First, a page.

So, you know, coming… I’m an ordinary citizen of this country, just, you know, trying to help out. But it’s also partly my responsibility to speak out also against such violence and hatred, and we can all do the same thing.

I don’t think you want that kind of violence to spread, you know, endlessly beyond the borders of where it is right now. You don’t want to plunge our country into chaos.

So it is our responsibility, that’s something that we jointly share with the government, with the military, and all organizations who are involved in, you know, helping to reestablish peace in Mindanao.

Ina Andolong (CNN Philippines): For General Padilla. Sir, yesterday President Duterte told troops in North Cotabato to tapusin na daw ‘yung war with the Maute. I believe over the weekend he said, hopefully daw dapat yesterday natapos na, and you mentioned that operations are still ongoing. How long do you see this still continuing?

BRIG. GEN. PADILLA: Like the previous statements that you have heard about the assessment on the ground, we put the decision on the hands of our ground commanders because our ground commanders have a clear and complete appreciation of the complexity of the battlefield. So it is up to them to tell us, not us, from who are here in the safe zones.

Now, we can’t say right now because of the resistance that they are facing, but what they do know and what they do announce is that their world, the enemy’s or the terrorist’s world is continuously growing smaller and smaller by the day.

And as this grows smaller, we are getting more stiffer — stiffer resistance because they’re trying to defend a key personality or a key sector that they are holding and they do not want to submit to surrender.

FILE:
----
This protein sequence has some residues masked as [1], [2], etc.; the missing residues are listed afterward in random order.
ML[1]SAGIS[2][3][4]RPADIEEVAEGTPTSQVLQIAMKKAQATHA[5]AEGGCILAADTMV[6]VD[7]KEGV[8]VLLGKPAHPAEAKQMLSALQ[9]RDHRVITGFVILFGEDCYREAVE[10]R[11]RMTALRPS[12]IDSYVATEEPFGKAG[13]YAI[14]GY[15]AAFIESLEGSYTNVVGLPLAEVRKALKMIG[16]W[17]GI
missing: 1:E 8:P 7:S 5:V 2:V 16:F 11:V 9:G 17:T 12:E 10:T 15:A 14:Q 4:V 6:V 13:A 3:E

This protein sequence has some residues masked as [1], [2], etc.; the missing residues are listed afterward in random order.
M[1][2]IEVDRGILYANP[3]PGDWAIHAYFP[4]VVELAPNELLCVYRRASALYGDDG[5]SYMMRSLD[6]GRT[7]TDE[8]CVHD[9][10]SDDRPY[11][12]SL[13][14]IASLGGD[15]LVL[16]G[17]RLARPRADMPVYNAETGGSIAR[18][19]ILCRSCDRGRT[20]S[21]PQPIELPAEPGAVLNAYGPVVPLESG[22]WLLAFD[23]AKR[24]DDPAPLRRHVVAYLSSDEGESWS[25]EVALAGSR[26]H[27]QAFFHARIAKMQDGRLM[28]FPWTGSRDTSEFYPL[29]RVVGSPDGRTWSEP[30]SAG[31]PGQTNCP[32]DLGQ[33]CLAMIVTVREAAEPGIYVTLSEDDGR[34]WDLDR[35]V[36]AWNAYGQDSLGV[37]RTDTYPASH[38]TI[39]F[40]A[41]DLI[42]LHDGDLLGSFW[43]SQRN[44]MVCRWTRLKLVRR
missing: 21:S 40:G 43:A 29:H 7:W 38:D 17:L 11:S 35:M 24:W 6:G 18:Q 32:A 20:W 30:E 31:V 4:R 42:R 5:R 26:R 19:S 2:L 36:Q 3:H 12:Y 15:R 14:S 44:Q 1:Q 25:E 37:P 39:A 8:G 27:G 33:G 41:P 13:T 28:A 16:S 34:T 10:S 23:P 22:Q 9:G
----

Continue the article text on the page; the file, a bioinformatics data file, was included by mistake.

So the eventual outcome would be very clear if they continue to resist like that, but we are trying our best, we are doing our best, we are laying down the lives of our warriors and our heroes, just to be able to expedite the liberation of Marawi as quickly as we can.

Ms. Andolong: Offensives, sir, are still ongoing, clearing operations. But could efforts to start the normalization of the city already start? I mean, I think… Is it true that today one of the hospitals, ‘yung Amai Pakpak…

BRIG. GEN. PADILLA: Yeah, Amai Pakpak sa emergency, yes…

Ms. Andolong: Could be opened today and is that a sign that maybe some sort of normalization is starting?

BRIG. GEN. PADILLA: Yes. I understand, Ina, that we are working closely with local government that in cleared areas they can come in to start the slow process of rehabilitation, reconstruction.

But primarily, we are aiming to restore normalcy by bringing the services back. So, health fields are part of the services that must come from government.